Readers write |

Readers write

The recent avalanche death on Anderson Peak, although sad, comes as no surprise. Randy Osterhuber (longtime Sierra Snow Lab guy) probably said it best when he was asked about the high avalanche activity that day: The signs were not subtle, and they were everywhere. The tragedy of Ms. Ewings death should not keep us from learning from it; thats how we stay alive in the backcountry. The news medias participation in this tragedy has too often consisted of re-iterating the expert status of those involved. The gist of Michael Terwilligers comments in his recent column (Expert? Think again, March 6 Sierra Sun) seem to strike a chord with those of us who have seen this tragedy repeat itself for decades. Experts are a dime a dozen. Skiers with solid skills and good judgment are, relatively speaking, far less common. Skiers with solid skills and good judgment dont need to call 911 to ask how to use their avalanche beacon when their friend is buried because theyve already spent dozens (if not hundreds) of hours training with their beacons over the course of many years. Better yet, they never get in a slide to begin with because they dug their avalanche pits, read the hazards written on the pit wall, and skied the low-angle slopes that day, or waited a few days until things settled down. Just being a good resort skier doesnt mean your skills are up to the level they need to be if you want to ski another year in the backcountry. Learn from others mistakes; take an avalanche class from an old avalanche hound, (Pennimans classes always seem to fill up early, so dont forget to register). Then practice your avalanche skills, practice some more, and practice some more and dig those pits. Chris Old Grey Coot on Skiis Rosamond Truckee

Kudos on your article about Frank Bragg. He truly loves to ski more than anyone I know (I know a lot of skiers and riders as I am in the business). I hope he will inspire people who think they cant ski for one or another reason, as there is no question it has improved his quality of life. If you can breath, you can enjoy skiing. There is a bit more to the story:1. Brian Dineen, longtime bartender at the Bar of America, calls Frank Vert because he regularly skis 2 to 3 million vertical feet per year.2. Cats wish they had as many lives, as Frank has come back from being dead 12 times!3. On the day Frank was to get out of the hospital a couple of years ago (from being hit on the slopes) I asked him what the doctors said (he coded three times during that visit). He told me they advised him not to ski for the rest of the year. I asked what he was going to do. He replied If Im out of here by 12, Ill be on the mountain by 1. You gotta love it!John PrattTruckee

Last week, a guest columnist asked Where has all the education money gone? in a My Turn piece. While the answer ought to be obvious, Ill try to explain anyway.First, public schools dont have the luxury of picking the students they will serve, like the parochial school that the writer apparently attended. They have to educate all of the communitys children, including those who cant afford to buy books, or in many cases, even lunch. Public schools offer a much wider range of classes for the wide range of students they serve. Vocational courses, for example, are very expensive. Few religious or private schools offer them.Of course, if the writer is suspicious that the money is being wasted, he should take a look at the district expense sheet. No one in their right mind would think the teachers are being overpaid, likewise the administrators, janitors, clerks and bus drivers. Then take a walk through the schools themselves. Truckee has one new school that replaced a worn and overcrowded middle school. The high school is gradually being remodeled, but the original structure is quite old. There isnt anything in the schools that is more than just adequate. Does the writer think the money going to the schools is somehow being hidden in a foreign bank account? Educating every child in the community, rather than just a select group, is expensive. Of course, failing to educate them would be vastly more expensive.Truckee has great schools, and its wonderful that the citizens passed Measure A so overwhelmingly. The people who are whining about the costs need to take a closer look at what the schools do.Frank AldridgeTruckee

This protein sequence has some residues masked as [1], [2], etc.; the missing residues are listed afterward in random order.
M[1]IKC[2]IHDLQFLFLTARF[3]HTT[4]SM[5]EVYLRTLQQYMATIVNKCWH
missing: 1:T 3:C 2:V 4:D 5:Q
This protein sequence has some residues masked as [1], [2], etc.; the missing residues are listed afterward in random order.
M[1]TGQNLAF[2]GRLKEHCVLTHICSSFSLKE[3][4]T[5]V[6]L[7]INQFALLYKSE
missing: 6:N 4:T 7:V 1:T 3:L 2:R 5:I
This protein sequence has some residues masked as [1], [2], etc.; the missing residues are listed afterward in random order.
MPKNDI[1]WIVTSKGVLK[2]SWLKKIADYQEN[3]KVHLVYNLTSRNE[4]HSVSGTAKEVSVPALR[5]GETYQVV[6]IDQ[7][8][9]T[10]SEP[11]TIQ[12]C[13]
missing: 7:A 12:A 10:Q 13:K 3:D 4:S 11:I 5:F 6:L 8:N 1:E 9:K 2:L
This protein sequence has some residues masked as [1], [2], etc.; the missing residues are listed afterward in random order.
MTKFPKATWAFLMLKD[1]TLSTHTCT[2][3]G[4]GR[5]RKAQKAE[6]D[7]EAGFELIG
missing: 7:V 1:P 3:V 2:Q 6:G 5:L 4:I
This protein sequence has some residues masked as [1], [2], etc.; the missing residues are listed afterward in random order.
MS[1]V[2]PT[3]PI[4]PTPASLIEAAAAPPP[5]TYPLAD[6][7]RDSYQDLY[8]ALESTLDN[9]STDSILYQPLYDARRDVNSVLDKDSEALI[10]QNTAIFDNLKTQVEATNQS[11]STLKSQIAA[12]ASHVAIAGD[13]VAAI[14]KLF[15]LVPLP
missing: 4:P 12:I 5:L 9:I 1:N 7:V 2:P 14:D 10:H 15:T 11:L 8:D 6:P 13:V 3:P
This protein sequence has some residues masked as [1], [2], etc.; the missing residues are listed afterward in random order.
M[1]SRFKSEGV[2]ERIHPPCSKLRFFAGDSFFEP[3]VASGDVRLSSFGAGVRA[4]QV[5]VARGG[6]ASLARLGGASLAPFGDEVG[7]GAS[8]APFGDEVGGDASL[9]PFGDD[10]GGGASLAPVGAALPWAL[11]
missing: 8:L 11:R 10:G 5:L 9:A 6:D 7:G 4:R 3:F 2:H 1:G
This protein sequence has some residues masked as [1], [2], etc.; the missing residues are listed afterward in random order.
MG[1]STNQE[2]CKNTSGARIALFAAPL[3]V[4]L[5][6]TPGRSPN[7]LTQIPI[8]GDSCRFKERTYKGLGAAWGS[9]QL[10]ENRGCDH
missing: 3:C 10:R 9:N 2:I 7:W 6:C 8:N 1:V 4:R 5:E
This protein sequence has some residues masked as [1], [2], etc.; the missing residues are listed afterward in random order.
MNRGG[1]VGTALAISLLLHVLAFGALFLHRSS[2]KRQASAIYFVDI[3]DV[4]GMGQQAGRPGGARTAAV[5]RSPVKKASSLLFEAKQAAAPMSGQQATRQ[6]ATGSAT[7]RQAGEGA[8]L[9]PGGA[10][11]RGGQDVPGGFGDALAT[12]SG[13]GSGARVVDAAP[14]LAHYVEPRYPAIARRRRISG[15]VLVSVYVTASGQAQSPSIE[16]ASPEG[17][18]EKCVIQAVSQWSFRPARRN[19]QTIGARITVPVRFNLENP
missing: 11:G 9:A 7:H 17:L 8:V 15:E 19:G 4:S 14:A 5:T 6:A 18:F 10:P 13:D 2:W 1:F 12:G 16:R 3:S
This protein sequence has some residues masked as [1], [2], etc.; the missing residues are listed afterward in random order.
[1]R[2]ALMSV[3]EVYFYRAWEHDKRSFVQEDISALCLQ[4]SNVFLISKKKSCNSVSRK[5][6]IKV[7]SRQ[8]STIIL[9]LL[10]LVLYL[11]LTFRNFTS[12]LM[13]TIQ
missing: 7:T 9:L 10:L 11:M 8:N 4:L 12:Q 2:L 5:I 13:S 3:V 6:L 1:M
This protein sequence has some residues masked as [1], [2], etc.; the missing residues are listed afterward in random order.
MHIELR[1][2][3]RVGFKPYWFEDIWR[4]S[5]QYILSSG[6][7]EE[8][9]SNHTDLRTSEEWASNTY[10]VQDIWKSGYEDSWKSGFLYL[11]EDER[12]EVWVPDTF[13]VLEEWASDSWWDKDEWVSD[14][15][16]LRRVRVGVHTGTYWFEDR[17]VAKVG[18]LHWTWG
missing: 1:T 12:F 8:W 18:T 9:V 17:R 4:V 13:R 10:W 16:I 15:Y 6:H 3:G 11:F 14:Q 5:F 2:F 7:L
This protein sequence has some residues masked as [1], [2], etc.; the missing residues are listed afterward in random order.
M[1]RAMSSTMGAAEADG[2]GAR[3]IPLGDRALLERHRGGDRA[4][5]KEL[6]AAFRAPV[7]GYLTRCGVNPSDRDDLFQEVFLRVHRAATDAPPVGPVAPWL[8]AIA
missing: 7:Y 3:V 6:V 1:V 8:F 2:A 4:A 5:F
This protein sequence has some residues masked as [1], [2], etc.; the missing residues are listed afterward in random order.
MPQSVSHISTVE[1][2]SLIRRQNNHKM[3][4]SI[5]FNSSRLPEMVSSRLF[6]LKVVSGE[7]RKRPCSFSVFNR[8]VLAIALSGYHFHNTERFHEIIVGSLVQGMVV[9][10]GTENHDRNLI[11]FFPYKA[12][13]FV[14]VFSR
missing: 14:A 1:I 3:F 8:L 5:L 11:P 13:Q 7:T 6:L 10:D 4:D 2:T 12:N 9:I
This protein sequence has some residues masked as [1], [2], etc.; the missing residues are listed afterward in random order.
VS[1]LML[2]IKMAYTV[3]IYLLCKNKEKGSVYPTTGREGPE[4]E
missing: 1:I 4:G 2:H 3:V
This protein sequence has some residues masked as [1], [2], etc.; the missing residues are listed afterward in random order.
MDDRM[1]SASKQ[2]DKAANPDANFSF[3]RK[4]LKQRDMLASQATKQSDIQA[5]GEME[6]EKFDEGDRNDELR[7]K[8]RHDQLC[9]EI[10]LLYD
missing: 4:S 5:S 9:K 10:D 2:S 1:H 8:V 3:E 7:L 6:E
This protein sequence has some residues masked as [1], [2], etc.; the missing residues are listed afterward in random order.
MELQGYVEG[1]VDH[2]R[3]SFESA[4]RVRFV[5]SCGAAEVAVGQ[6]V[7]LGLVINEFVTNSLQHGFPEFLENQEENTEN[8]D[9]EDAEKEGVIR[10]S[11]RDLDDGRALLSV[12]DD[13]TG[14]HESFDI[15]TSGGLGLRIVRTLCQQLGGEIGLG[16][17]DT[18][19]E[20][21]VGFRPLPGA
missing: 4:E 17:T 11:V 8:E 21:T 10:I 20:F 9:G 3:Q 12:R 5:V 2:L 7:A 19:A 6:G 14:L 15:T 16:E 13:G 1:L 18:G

When you see our local Girl Scouts selling cookies at booths around town, please consider purchasing a box or two for our troops in Iraq. The Girl Scouts have recently connected with a Truckee local who has generously offered to deliver the donated cookies to Vandenberg Air Force Base and arrange for their transport to the troops in Iraq. In past years, soldiers have written thank you notes saying that the Girl Scout cookies brought back warm thoughts of home. Cookie sales will continue until Easter (March 27).If you own a business, please consider purchasing a case of twelve boxes to send to the troops. For more information, please call Karen Lynch at 587-6978. Linda Lindsay and Karen LynchTruckee

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